PLAID Cymru AM Leanne Wood has said that the “status quo” of the current justice system is failing rape survivors and that Welsh powers over justice and policing could deliver the “radical change” needed.
Ms Wood was speaking ahead of the Plaid Cymru debate in the Senedd today on rape and sexual violence.
Leanne Wood AM and Plaid Cymru’s shadow minister for social justice said that Wales needed the powers to establish its own criminal justice system to address “low convictions rates through adopting international best practice on increasing conviction rates and prevention of abuse and rape”.
Ms Wood said Wales needed the tools to build a justice system that would make Wales a safe country “for all to live in”.
Plaid Cymru Police and Crime Commissioner for north Wales Arfon Jones and Plaid Cymru Police and Crime Commissioner for Dyfed Powys Dafydd Llywelyn added that tackling sexual violence and abuse was a priority for them and said that as PCCs they had a part to play in demonstrating how Wales could participate in “international best practice” now in order to put victims at the forefront for justice.
Plaid Cymru AM and shadow minister for social justice Leanne Wood said,
“The status quo that is the ‘England-and-Wales justice system has failed and is failing rape and sexual assault survivors. We’ve seen an increase in reports of rape yet there’s been a decrease in convictions. How can that be happening?
“Too often, survivors are not believed and are forced to relive horrific experiences through insensitive court processes and a culture that just doesn’t believe victims. Courts have seen their budgets slashed by Tory cuts. This ‘England-and-Wales’ justice system is broken. We urgently need radical change.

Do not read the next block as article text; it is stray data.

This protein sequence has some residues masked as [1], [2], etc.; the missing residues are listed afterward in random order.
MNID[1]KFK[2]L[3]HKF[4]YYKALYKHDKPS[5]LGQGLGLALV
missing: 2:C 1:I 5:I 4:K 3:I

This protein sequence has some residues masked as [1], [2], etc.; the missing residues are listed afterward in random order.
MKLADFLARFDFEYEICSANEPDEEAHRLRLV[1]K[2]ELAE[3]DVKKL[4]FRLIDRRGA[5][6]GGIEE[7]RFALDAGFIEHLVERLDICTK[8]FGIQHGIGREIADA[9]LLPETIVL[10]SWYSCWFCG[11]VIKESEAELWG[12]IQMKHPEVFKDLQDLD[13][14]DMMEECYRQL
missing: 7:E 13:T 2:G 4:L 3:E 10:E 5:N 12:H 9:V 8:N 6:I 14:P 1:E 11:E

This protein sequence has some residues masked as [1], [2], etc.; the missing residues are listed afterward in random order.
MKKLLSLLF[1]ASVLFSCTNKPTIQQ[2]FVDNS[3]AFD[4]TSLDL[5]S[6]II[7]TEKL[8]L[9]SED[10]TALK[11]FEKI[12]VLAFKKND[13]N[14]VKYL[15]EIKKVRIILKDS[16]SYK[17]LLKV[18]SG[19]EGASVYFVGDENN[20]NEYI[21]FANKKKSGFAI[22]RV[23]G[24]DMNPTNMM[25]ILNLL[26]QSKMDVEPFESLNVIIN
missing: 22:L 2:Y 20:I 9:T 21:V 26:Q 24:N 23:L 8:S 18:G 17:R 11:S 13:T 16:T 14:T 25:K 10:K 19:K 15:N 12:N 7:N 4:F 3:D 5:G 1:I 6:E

“We need powers for a purpose. We need full powers over the whole of the criminal justice system to Wales so that we can address these low convictions rates through adopting international best practice on increasing conviction rates and prevention of abuse and rape. We could also use these powers to ensure that sexual assault support and services to be available and well-funded, and for courts to be adapted so that victims feel protected, not intimidated when giving evidence.
“Only full legislative devolution, combined with executive powers, will overcome the failings of the current system. This would align justice policy with long-term spending on health and prevention, place justice at the heart of government and offer opportunities to innovate. And more than this, we can build a justice system shaken free from archaic mind-sets and ruts of misogyny and victim blaming. We can build something that truly works, delivers, prevents and supports.
North Wales Police and Crime Commissioner Arfon Jones and Dyfed Powys Police and Crime Commissioner Dafydd Llywelyn added,
“Tackling sexual violence and abuse is absolutely a priority for us as Police and Crime Commissioners and is a crucial part of our Police and Crime Plans.
“We are passionate about supporting victims and bringing people to justice.
“As Police and Crime Commissioners we can be an example of international best practice – putting victims at the forefront of the fight for justice and ensuring that survivors are adequately supported through well-funded vital services and a justice system with the wellbeing of people at its heart.